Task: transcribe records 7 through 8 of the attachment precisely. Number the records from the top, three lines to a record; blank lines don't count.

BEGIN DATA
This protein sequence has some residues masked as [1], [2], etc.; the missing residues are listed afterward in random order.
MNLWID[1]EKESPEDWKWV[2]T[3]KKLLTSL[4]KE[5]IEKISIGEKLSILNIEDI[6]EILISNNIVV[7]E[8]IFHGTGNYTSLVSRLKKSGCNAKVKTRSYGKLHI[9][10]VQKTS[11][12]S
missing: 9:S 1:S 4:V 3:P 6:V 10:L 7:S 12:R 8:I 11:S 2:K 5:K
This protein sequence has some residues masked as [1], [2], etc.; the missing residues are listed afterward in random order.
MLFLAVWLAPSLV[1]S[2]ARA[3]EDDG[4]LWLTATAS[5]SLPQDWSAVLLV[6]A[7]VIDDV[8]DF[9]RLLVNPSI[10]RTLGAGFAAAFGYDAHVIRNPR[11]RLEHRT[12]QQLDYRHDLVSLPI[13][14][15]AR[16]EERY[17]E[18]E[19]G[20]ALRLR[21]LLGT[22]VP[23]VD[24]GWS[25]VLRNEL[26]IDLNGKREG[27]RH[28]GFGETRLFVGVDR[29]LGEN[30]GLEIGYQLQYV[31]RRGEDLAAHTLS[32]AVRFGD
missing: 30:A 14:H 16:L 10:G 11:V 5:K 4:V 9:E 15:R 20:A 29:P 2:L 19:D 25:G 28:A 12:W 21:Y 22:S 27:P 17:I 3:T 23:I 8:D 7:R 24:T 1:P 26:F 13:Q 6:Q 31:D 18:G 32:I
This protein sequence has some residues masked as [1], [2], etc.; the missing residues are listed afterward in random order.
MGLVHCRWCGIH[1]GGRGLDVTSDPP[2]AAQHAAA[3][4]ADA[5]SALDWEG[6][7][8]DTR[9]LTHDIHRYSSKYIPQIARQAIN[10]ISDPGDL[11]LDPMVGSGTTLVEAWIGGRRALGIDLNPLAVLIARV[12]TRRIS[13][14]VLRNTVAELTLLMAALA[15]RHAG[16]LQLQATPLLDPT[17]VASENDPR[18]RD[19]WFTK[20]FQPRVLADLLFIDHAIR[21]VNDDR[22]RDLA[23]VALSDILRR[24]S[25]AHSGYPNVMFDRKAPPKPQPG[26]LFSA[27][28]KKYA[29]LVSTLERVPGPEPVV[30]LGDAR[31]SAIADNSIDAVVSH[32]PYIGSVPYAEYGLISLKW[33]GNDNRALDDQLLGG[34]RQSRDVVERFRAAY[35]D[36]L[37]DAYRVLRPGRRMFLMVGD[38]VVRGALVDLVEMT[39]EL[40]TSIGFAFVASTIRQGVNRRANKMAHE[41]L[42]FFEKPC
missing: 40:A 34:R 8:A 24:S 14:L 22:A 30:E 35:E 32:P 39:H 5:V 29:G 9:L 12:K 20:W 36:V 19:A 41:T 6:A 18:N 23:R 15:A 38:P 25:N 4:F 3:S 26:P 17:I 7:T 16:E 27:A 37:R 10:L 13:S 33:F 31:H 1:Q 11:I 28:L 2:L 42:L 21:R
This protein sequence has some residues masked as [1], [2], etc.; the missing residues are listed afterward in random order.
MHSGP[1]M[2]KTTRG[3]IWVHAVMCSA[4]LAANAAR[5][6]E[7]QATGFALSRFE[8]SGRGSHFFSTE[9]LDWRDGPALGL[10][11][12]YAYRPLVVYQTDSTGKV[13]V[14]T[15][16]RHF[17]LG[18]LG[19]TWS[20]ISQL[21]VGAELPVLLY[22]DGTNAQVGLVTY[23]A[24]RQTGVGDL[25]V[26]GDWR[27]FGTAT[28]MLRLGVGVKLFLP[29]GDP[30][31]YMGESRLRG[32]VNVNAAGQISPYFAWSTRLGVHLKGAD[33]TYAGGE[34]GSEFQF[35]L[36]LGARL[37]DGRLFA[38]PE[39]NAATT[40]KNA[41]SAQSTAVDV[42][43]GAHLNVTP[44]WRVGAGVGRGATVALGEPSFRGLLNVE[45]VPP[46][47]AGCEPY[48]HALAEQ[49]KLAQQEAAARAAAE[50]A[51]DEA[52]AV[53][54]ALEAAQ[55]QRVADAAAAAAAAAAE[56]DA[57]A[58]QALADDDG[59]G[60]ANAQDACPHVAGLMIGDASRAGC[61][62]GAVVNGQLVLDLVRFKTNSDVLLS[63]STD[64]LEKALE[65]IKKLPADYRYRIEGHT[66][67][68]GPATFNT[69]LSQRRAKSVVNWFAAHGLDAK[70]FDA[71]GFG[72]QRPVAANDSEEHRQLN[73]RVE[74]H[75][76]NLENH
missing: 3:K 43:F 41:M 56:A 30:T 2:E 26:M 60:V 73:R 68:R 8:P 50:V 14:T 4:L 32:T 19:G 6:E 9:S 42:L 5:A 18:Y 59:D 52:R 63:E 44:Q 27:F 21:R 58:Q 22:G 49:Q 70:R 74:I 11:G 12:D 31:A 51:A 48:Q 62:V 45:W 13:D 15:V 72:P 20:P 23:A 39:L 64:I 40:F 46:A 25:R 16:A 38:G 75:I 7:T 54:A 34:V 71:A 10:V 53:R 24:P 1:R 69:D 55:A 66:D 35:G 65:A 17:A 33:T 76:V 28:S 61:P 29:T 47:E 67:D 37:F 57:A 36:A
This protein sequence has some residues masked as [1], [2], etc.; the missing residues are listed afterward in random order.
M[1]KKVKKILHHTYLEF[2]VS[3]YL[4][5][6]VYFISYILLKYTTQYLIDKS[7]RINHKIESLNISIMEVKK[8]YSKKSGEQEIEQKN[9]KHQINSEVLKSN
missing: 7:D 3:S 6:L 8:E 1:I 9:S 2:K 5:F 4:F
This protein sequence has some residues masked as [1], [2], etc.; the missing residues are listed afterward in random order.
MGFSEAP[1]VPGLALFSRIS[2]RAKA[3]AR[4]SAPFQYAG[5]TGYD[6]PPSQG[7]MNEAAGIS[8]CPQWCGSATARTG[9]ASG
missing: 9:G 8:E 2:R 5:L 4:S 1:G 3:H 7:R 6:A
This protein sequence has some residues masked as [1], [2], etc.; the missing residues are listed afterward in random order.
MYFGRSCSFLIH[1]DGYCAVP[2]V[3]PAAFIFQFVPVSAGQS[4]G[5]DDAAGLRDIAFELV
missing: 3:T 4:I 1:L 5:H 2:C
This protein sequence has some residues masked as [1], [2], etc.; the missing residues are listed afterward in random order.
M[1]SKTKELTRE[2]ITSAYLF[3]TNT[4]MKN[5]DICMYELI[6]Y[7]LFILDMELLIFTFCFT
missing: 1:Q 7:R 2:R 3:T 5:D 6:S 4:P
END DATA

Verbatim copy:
This protein sequence has some residues masked as [1], [2], etc.; the missing residues are listed afterward in random order.
MYFGRSCSFLIH[1]DGYCAVP[2]V[3]PAAFIFQFVPVSAGQS[4]G[5]DDAAGLRDIAFELV
missing: 3:T 4:I 1:L 5:H 2:C
This protein sequence has some residues masked as [1], [2], etc.; the missing residues are listed afterward in random order.
M[1]SKTKELTRE[2]ITSAYLF[3]TNT[4]MKN[5]DICMYELI[6]Y[7]LFILDMELLIFTFCFT
missing: 1:Q 7:R 2:R 3:T 5:D 6:S 4:P